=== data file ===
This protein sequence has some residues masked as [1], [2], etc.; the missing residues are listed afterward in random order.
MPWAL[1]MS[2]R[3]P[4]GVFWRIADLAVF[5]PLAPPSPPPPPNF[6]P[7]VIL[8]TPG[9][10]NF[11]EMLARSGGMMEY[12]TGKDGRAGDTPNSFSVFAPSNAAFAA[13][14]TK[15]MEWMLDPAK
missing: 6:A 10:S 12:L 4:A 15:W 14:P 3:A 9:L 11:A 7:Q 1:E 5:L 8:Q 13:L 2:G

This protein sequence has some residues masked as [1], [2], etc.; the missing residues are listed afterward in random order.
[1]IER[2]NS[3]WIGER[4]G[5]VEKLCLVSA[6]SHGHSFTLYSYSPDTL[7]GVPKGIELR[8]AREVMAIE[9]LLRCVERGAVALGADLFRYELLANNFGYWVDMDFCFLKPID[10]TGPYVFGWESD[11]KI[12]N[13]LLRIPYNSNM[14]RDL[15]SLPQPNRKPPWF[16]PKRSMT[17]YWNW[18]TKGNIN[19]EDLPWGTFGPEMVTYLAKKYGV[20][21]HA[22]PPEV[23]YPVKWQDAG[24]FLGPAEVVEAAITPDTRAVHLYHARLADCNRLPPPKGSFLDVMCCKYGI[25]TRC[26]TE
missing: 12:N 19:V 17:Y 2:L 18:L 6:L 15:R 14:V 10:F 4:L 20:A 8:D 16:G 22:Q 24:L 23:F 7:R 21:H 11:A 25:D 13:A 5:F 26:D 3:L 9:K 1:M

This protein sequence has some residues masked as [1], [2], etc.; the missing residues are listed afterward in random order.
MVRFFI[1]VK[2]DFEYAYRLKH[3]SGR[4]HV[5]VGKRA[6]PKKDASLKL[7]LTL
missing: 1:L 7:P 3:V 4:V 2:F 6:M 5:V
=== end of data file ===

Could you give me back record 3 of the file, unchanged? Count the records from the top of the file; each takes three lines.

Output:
This protein sequence has some residues masked as [1], [2], etc.; the missing residues are listed afterward in random order.
MVRFFI[1]VK[2]DFEYAYRLKH[3]SGR[4]HV[5]VGKRA[6]PKKDASLKL[7]LTL
missing: 1:L 7:P 3:V 4:V 2:F 6:M 5:V